What I love most about Obits is they fulfill my long festering wish to hear a punk band obsessed with Credence Clearwater Revival since these two seemed like a natural combo ala peanut butter and jelly. Yeah, half of their stuff veers a bit into the bro vibe of his previous band Hot Snakes, but the other half is so mind-bogglingly great and grooves in such a scruffy, intense way. Froberg channels John Fogerty, but reimagines him as a much more aggro fellow and somehow CCR marrying Drive Like Jehu makes perfect sense. This new single reaffirms my faith my love of a good riff as “One Cross Apiece” relies on a repetitive one that walks a fine line between Devo and Queens of the Stone Age. Now that is a questionable combo ala pretzels and salsa, but it somehow works some magic and gets the head a-noddin’ and the toes a-tappin’. Eventually it gives way to some Peter Hook-esque bassline and Froberg starts ranting about some apocalyptic world where God speaks through men and uses him to defeat his enemies. The flipside is all about furious strumming of guitars and furious pleading and it reveals yet another side of a man whose music has yet to disappoint this humble soul.


Destroyer

Streethawk: A Seduction (Misra 2001)

http://www.mediafire.com/?0tbqat1m0d9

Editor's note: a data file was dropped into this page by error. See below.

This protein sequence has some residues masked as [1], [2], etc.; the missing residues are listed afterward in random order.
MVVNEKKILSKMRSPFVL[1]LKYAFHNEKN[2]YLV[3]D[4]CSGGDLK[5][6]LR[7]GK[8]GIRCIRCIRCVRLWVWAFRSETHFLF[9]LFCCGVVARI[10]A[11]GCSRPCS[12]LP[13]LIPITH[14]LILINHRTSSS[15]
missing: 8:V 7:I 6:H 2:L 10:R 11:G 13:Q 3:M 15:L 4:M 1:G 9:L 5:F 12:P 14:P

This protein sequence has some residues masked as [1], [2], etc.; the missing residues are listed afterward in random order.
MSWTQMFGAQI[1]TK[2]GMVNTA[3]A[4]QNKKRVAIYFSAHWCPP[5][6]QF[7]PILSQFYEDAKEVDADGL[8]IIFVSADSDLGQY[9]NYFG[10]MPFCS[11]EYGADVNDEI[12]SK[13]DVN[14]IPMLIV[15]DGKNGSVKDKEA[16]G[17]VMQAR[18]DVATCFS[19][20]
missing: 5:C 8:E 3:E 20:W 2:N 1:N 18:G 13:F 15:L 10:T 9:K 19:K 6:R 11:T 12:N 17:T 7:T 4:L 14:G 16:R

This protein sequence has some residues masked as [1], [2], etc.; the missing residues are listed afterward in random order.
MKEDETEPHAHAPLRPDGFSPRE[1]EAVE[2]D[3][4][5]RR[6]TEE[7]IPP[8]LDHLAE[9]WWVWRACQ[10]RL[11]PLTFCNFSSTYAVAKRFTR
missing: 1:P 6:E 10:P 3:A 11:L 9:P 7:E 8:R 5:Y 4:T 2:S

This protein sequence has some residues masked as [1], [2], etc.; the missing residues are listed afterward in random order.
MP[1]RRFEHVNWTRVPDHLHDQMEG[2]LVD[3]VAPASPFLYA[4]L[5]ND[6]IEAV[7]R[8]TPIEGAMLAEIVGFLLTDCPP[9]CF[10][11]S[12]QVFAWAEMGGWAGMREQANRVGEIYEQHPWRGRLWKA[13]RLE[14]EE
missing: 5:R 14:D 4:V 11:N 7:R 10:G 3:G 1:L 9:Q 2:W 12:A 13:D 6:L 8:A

Before I begin, I am very sorry for disappearing for such a long vacation. Shit has hit the proverbial fan and blogs seem inconsequential. However, it stinks less than last week, so here I am.

Before he lost himself in a lyrical labyrinth of his own creation, Dan Bejar, otherwise knows as Destroyer, was one of the most witty, dense lyricists of the 90s. The cryptic lyrics and Bowie nods were plentiful, but they worked despite themselves, Streethawk: A Seduction is the first album where he really shed his indie-rock cocoon and became some wordy bastard child of Hunky Dory. Later albums became more verbose and complex, but Streethawk is the one where his knack for penning a catchy, but bizarro tune melded perfectly with a love of Bowie. Yes, subsequent efforts like This Night and Rubies pinched from different Bowie albums and were equally dense, but this one has an almost Dylan-esque ramble to it. By no means are any of Destroyer’s albums on par with the highlights of both of these legends, but Streethawk hints that Bejar could be a bizarro version if he cut the fat from his sometimes pretentious songs.  However,  even his most bloated songs break my fragile ticker when he aims for the bullseye and hits it perfectly.

I have always had a romantic fascination with Werner Herzog’s Fitzcarraldo, so Destroyer’s “Virgin with a Memory” always floors me with its opening line of ” Was it the movie or the making of Fitzcarraldo where someone learned to love again.”  Al;though it is only an intro, it is a perfect image to conjure for a song about someone coming to grips with the weight of an actual passion. It may be overwrought to compare Herzog’s torture of sailing a riverboat up the Amazon, but somehow it is a fitting analogy for an emotionally stunted soul struggling to feel emotions that are dangerous, but electric. It is a song that celebrates youth and its infinte possibilies where all is new and raw.

Sometimes his lyrics sound better in song  than when read, but they are always interesting even when it winds up as a pile of well-crafted nonsense.  His discography is spotted with flaws, but somehow I keep listening to his albums because his flaws are infinitely more interesting than most musician’s successes.